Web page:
Tribe opens solar power array at Harrah’s Cherokee Valley River

by Mar 27, 2019Front Page, NEWS ka-no-he-da

Leaders and officials of the Eastern Band of Cherokee Indians (EBCI) cut the ribbon opening a new 2,016 solar module photovoltaic (PV) array on the morning of Wednesday, March 27 at Harrah’s Cherokee Valley River Casino & Hotel. Shown, left to right, are Tribal Council Vice Chairman David Wolfe; Tribal Council Chairman Adam Wachacha; Yellowhill Rep. Tom Wahnetah; Principal Chief Richard G. Sneed; Big Cove Rep. Perry Shell; Gregory Bowman, Siemens Government Technolgies deputy and chief operating officer of E&I programs; Vice Chief Alan “B.” Ensley; Painttown Rep. Tommye Saunooke; Wolftown Rep. Bo Crowe; Painttown Rep. Lisa Taylor; and EBCI Secretary of Agriculture and Natural Resources Joey Owle. (SCOTT MCKIE B.P./One Feather photos)






MURPHY – On a sunny morning perfect for the event, leaders and officials of the Eastern Band of Cherokee Indians (EBCI) cut the ribbon opening a new solar power array.  The 2,016 solar module photovoltaic (PV) array opened on the morning of Wednesday, March 27 at Harrah’s Cherokee Valley River Casino & Hotel and is expected to cut energy demands and costs at the facility.

“This is a big event for us and the Tribe, and we’re excited to be a partner with the Eastern Band on this exercise,” said Lumpy Lambert, Harrah’s Cherokee Valley River general manager, who thanked tribal leadership for their help in the project as he opened the event.  “We appreciate all of the support from the Eastern Band.”

The project, designed and constructed by Siemens Government Technologies, Inc., was funded with a $1 million Department of Energy (DOE) Grant with the Tribe picking up the remaining $1.36 million.  According to information from the DOE, “This community scale PV farm would supply power to four buildings totaling 155,352 square feet: casino (110,400 square feet), hotel (23,000 square feet), and two administration buildings (10,976 square feet each).  All power generated would be consumed onsite.”

Joey Owle, EBCI Secretary of Agriculture and Natural Resources, previously told the One Feather that the project will save the facility around $100,000 annually in energy costs.

“Cameron Cooper was really the first person who brought the idea forward,” said Principal Chief Richard G. Sneed.  “He was actually fulfilling a role that wasn’t even his job…within his department, there was a position for alternative energy and he just kind of took that on as a side project in addition to his other duties.  We had some meetings with the guys from Siemens, and then when Joey (Owle) came on board, he really took the reins on this, took the lead and has done a great job.”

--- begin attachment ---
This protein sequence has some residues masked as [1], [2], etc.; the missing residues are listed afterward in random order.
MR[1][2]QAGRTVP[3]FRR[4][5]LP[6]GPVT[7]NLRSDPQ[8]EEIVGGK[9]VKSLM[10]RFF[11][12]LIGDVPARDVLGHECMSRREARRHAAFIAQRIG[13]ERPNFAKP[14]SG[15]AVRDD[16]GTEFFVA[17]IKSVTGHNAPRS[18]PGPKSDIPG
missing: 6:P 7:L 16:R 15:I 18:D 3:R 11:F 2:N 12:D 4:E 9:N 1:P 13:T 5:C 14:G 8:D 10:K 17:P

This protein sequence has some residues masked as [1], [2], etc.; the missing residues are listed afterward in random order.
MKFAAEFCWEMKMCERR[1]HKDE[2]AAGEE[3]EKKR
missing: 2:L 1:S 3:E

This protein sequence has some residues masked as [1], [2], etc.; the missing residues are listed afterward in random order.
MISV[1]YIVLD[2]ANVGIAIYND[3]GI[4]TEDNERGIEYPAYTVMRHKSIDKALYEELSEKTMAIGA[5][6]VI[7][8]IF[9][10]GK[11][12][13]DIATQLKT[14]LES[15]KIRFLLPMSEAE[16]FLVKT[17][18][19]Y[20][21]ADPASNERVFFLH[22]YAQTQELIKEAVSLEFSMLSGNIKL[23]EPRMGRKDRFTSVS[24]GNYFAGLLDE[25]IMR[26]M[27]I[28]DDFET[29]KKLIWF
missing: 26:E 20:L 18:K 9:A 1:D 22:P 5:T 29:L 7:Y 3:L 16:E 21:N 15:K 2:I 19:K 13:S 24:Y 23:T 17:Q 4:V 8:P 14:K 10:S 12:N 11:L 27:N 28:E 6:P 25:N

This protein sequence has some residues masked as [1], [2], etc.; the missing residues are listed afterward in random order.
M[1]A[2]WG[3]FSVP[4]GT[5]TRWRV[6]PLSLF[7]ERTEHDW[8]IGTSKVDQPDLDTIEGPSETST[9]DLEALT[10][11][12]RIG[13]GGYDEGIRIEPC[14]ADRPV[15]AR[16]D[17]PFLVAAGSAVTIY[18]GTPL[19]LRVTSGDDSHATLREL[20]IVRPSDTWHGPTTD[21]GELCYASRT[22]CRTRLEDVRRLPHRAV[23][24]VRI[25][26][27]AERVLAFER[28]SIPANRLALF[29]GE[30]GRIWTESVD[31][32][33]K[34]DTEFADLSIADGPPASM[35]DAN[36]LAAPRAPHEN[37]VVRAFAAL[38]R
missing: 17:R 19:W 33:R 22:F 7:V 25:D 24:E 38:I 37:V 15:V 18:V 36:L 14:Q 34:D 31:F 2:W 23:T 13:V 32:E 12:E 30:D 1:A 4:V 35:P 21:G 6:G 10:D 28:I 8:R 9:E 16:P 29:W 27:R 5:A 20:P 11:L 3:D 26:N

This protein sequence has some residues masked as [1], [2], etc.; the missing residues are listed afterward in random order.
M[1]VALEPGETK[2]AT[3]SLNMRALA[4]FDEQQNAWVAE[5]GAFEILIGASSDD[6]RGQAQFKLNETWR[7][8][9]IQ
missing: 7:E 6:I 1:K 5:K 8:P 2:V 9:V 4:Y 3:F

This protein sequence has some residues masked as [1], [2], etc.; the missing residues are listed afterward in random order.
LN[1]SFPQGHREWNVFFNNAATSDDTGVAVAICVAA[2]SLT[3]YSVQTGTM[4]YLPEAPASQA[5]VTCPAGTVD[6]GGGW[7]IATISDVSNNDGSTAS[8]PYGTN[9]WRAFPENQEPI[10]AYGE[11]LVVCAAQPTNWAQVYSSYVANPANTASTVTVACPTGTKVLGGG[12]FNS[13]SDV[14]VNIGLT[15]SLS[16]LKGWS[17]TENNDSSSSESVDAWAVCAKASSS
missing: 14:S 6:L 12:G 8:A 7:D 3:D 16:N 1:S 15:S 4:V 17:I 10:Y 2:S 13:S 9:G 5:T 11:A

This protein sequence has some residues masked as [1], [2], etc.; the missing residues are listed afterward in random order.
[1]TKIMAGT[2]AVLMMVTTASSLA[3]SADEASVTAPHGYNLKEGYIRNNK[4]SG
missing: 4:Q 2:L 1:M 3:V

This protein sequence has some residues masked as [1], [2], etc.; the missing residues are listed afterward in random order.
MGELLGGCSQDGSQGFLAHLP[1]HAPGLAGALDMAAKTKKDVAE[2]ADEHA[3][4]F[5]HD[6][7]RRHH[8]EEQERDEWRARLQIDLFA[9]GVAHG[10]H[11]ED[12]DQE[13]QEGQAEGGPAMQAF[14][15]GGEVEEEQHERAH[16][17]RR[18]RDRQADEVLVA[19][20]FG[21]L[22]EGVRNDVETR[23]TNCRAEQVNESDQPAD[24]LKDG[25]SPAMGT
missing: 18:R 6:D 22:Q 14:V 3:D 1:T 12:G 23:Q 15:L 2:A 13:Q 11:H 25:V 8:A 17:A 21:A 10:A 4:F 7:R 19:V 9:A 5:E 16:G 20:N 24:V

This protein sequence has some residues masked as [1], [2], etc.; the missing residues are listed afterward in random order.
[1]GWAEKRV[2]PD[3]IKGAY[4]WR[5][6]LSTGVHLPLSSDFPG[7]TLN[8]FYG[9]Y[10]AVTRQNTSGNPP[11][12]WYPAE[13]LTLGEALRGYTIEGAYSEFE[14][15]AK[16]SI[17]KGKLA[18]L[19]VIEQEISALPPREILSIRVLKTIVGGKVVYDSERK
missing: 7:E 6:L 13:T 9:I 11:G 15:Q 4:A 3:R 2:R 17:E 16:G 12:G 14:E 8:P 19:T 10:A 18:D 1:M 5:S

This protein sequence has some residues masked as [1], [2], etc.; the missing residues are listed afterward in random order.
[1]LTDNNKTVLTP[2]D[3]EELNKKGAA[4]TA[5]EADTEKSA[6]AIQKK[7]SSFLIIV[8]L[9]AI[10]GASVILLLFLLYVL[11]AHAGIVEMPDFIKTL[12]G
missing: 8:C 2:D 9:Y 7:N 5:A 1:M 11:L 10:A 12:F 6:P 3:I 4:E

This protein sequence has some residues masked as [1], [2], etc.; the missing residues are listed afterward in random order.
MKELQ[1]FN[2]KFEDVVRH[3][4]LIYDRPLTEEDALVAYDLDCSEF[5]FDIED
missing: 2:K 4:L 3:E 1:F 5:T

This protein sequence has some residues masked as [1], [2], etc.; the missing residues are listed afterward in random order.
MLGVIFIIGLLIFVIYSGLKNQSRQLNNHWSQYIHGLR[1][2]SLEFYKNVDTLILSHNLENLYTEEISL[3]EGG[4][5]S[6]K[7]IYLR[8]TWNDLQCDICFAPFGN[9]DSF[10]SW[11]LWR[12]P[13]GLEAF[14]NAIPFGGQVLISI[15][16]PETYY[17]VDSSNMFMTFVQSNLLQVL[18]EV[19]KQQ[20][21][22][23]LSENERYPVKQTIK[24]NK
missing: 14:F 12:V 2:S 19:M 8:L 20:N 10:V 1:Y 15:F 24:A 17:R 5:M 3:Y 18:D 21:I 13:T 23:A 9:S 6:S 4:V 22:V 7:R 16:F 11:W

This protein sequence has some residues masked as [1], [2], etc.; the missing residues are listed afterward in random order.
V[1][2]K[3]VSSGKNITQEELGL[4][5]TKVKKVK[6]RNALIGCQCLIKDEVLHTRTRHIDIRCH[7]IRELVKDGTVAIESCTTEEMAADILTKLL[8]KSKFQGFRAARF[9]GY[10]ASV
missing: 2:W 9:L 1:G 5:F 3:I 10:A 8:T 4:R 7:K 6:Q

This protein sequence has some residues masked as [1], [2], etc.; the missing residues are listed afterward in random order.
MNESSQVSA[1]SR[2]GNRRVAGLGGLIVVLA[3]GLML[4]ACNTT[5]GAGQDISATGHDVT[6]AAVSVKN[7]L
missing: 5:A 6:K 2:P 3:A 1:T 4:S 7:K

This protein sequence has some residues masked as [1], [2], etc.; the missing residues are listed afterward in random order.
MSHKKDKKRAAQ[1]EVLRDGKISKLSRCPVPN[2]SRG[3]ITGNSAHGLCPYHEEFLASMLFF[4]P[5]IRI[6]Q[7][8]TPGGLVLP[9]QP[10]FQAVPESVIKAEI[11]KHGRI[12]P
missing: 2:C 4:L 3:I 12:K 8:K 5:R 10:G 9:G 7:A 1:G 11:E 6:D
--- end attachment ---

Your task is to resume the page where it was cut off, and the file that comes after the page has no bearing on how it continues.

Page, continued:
Chief Sneed added, “I know that there are a lot of people who have had input on this project.  We’ve had a great partnership with the folks from Siemens.  We really appreciate you and all that you’ve done.”

Vice Chief Alan “B.” Ensley commented, “These projects start in planning board.  I want to thank Joey for helping make the project happen…I want to thank everybody involved.  This will be a great project.”

Craig Plomondon, second from right, Siemens Government Technologies project executive, explains some of the technical parts of the solar array to tribal leaders including, from left, Yellowill Rep. Tom Wahnetah, Tribal Council Chairman Adam Wachacha, Tribal Council Vice Chairman David Wolfe, and Wolftown Rep. Bo Crowe, far right.

Tribal Council Chairman Adam Wachacha stated, “I’m glad that another project has come to fruition with the solar project coming together.”

He also recognized the work of Cooper and Secretary Owle as well as his fellow Tribal Council representatives about whom he noted, “It’s always good to work alongside them and the vision they’ve had to push through.”

Secretary Owle spoke during Wednesday’s event stating, “It’s nice to look out and see what’s been accomplished through teamwork; teamwork, teamwork, teamwork.  I can’t emphasize that enough.”

He also praised Cooper’s efforts stating that it started with Cooper putting out a two-page RFQ (Request for Qualifications) dealing with the grant.  “We put it out, three companies bid.  Two came back with hefty prices and Siemens came back with a very suitable price of zero dollars because that’s the way their company works on other grants.”

Secretary Owle finished with, “I never thought I would be able to stand here, in this role, to have the extraordinary opportunity to work with the people I’ve been able to work with, to be able to say the Tribe has it’s first community scale 705 kilowatt solar array that is going to be impacting our community, and Harrah’s, to save energy, and to reduce our carbon impact on the environment.  For the system, we have a 25-year warranty on it so we’re looking an ROI (return on investment) of around 13 to 15 years.  This is going to be here for years to come.”

Gregory Bowman, Siemens Government Technologies deputy and chief operating officer of E&I programs, said, “People look at solar arrays and they look at various energy projects, and they see it as a piece of steel, a piece of lighting, but, in actuality, it is a piece of the future.  The vision that the Cherokees, the vision that Harrah’s, the vision that our team, led by Craig Plomondon, had is just amazing.  We really appreciate the partnership, the leadership, and the passion that you all have with these types of projects.”